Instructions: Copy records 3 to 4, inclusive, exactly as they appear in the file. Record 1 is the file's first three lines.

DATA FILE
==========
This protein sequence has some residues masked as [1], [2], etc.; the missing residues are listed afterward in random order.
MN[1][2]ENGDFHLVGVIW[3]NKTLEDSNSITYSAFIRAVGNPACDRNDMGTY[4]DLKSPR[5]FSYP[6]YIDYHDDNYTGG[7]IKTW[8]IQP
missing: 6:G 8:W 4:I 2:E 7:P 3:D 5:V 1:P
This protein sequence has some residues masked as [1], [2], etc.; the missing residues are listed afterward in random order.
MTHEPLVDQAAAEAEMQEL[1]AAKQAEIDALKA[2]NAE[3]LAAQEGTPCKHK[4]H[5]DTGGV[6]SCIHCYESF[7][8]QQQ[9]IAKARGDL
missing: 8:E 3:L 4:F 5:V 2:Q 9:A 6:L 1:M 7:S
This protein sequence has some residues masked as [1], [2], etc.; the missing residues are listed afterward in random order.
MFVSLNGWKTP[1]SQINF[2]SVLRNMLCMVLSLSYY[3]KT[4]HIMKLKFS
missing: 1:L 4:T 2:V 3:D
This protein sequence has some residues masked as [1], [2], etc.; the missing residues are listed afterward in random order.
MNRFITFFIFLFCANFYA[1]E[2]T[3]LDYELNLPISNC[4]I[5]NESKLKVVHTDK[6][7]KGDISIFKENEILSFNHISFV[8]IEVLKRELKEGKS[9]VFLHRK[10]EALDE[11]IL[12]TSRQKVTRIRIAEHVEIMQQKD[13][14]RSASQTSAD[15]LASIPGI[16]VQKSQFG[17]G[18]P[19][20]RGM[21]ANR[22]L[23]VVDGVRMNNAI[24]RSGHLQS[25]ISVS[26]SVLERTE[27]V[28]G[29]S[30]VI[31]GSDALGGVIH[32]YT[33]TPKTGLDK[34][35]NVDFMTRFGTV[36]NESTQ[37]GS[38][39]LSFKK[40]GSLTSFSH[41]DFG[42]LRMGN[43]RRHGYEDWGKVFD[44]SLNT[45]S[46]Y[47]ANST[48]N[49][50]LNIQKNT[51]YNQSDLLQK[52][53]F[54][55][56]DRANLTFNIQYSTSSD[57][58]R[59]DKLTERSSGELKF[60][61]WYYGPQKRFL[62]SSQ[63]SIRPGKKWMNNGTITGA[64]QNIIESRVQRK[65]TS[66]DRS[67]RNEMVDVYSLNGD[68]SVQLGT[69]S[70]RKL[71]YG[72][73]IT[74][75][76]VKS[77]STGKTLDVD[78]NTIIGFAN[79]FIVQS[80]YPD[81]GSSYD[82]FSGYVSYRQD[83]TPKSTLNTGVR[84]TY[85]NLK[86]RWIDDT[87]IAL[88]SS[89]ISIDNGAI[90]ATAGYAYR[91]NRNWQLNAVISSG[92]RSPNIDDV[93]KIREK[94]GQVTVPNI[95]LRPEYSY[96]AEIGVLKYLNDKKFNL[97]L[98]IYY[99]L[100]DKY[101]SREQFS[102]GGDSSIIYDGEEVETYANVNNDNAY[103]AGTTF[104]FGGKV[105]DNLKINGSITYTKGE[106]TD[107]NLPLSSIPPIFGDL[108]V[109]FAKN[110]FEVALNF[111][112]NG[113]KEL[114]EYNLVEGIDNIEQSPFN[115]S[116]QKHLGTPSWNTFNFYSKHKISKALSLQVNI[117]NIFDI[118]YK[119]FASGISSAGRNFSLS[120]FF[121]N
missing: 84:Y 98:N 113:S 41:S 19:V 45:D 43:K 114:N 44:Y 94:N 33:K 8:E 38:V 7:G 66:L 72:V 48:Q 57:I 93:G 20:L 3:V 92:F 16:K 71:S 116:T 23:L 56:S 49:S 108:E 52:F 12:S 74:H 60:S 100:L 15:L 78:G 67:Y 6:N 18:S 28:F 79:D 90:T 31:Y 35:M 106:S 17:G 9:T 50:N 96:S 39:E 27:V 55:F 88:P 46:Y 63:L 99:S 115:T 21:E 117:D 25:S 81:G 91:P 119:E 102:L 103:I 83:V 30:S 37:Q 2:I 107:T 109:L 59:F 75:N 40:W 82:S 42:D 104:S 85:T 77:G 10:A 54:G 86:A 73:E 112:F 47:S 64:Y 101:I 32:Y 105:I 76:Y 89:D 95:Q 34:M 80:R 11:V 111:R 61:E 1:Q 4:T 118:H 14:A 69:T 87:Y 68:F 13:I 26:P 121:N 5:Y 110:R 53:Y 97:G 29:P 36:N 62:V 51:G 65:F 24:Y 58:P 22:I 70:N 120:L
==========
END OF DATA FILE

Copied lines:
This protein sequence has some residues masked as [1], [2], etc.; the missing residues are listed afterward in random order.
MFVSLNGWKTP[1]SQINF[2]SVLRNMLCMVLSLSYY[3]KT[4]HIMKLKFS
missing: 1:L 4:T 2:V 3:D
This protein sequence has some residues masked as [1], [2], etc.; the missing residues are listed afterward in random order.
MNRFITFFIFLFCANFYA[1]E[2]T[3]LDYELNLPISNC[4]I[5]NESKLKVVHTDK[6][7]KGDISIFKENEILSFNHISFV[8]IEVLKRELKEGKS[9]VFLHRK[10]EALDE[11]IL[12]TSRQKVTRIRIAEHVEIMQQKD[13][14]RSASQTSAD[15]LASIPGI[16]VQKSQFG[17]G[18]P[19][20]RGM[21]ANR[22]L[23]VVDGVRMNNAI[24]RSGHLQS[25]ISVS[26]SVLERTE[27]V[28]G[29]S[30]VI[31]GSDALGGVIH[32]YT[33]TPKTGLDK[34][35]NVDFMTRFGTV[36]NESTQ[37]GS[38][39]LSFKK[40]GSLTSFSH[41]DFG[42]LRMGN[43]RRHGYEDWGKVFD[44]SLNT[45]S[46]Y[47]ANST[48]N[49][50]LNIQKNT[51]YNQSDLLQK[52][53]F[54][55][56]DRANLTFNIQYSTSSD[57][58]R[59]DKLTERSSGELKF[60][61]WYYGPQKRFL[62]SSQ[63]SIRPGKKWMNNGTITGA[64]QNIIESRVQRK[65]TS[66]DRS[67]RNEMVDVYSLNGD[68]SVQLGT[69]S[70]RKL[71]YG[72][73]IT[74][75][76]VKS[77]STGKTLDVD[78]NTIIGFAN[79]FIVQS[80]YPD[81]GSSYD[82]FSGYVSYRQD[83]TPKSTLNTGVR[84]TY[85]NLK[86]RWIDDT[87]IAL[88]SS[89]ISIDNGAI[90]ATAGYAYR[91]NRNWQLNAVISSG[92]RSPNIDDV[93]KIREK[94]GQVTVPNI[95]LRPEYSY[96]AEIGVLKYLNDKKFNL[97]L[98]IYY[99]L[100]DKY[101]SREQFS[102]GGDSSIIYDGEEVETYANVNNDNAY[103]AGTTF[104]FGGKV[105]DNLKINGSITYTKGE[106]TD[107]NLPLSSIPPIFGDL[108]V[109]FAKN[110]FEVALNF[111][112]NG[113]KEL[114]EYNLVEGIDNIEQSPFN[115]S[116]QKHLGTPSWNTFNFYSKHKISKALSLQVNI[117]NIFDI[118]YK[119]FASGISSAGRNFSLS[120]FF[121]N
missing: 84:Y 98:N 113:S 41:S 19:V 45:D 43:K 114:N 44:Y 94:N 33:K 8:E 38:V 7:G 66:L 72:V 48:Q 57:I 93:G 20:L 3:V 92:F 16:K 71:S 116:T 23:L 56:S 49:S 108:E 52:F 12:S 74:H 60:S 100:L 15:L 78:G 67:Y 6:N 18:S 28:F 79:D 90:T 31:Y 35:M 106:S 17:G 9:T 50:N 96:S 39:E 27:V 55:F 88:P 46:Y 63:L 99:S 115:T 21:E 117:D 25:S 81:G 91:P 119:E 102:L 103:I 83:V 30:S 37:Q 2:I 107:T 109:L 59:F 75:N 40:W 82:S 42:D 104:S 85:T 77:G 10:A 54:G 86:A 73:E 112:F 47:S 64:Y 101:I 32:Y 105:I 76:Y 89:D 95:Q 34:M 80:R 11:V 111:R 61:E 1:Q 4:T 118:H 14:A 69:T 87:Y 68:F 13:I 26:P 121:N 5:Y 110:R 53:Y 97:G 29:P 36:N 62:V 51:G 65:F 24:Y 58:P 22:I 70:N 120:L